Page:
Year-long campaign launched to encourage people to give

Give More, the brainchild of the Philanthropy Review, is supported by NCVO chair Martyn Lewis

Martyn Lewis
Martyn Lewis

A 12-month campaign aimed at persuading people to give more money, time and energy to good causes has been launched to the public today.

The Give More campaign, announced last year, is a national campaign that was first discussed in the Philanthropy Review, the sector-led inquiry into philanthropy that published its Call To Action in June.

The campaign, which is being chaired by Trevor Pears, executive chair of the Pears Foundation, will ask people to sign a pledge on its website to give more to charity over the next year. The goal of the campaign, which is being funded by £1m from the Pears family, is for 500,000 people to sign up.

A survey of more than 2,000 nationally representative UK adults, carried out by the online polling organisation YouGov on behalf of Give More and published today, found that 62 per cent of respondents had given time, money or energy to causes they cared about in the past six months.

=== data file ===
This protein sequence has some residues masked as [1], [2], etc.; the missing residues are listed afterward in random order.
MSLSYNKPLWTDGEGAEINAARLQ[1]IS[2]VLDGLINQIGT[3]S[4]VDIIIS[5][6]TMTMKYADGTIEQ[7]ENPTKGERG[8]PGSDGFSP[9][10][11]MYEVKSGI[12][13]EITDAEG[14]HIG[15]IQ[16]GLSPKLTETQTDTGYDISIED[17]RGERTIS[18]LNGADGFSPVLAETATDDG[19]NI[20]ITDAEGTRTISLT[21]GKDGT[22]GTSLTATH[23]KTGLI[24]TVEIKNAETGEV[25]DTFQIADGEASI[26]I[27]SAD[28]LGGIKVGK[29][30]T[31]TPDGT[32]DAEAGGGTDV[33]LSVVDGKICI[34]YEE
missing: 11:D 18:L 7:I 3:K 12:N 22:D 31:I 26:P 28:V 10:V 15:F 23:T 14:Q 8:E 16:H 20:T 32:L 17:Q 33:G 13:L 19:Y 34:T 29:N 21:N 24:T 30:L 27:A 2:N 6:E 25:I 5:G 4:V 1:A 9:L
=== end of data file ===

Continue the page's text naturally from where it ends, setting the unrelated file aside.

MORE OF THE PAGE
Fifty-one per cent said they thought need in their local community had increased in the previous 12 months, and 57 per cent said the need was likely to increase over the next 12 months.

Twenty-six per cent of respondents said they could give more to good causes than they currently do.

When asked which causes they cared about most deeply, children and young people and health were the most popular choices, each chosen by 16 per cent, followed by animals with 11 per cent.

Martyn Lewis, chair of the National Council for Voluntary Organisations and a Give More supporter, said need was increasing in communities and charities, and community groups were struggling to cope with the increased demand.

"Our natural response might be to look to the public sector, but it can’t deal with all the issues," he said. "The answer lies with all of us, the general public. We rarely talk about giving, but if we don’t shout about the good work going on up and down the UK, many charities and community groups might cease to exist and our communities will suffer. We can’t let that happen."

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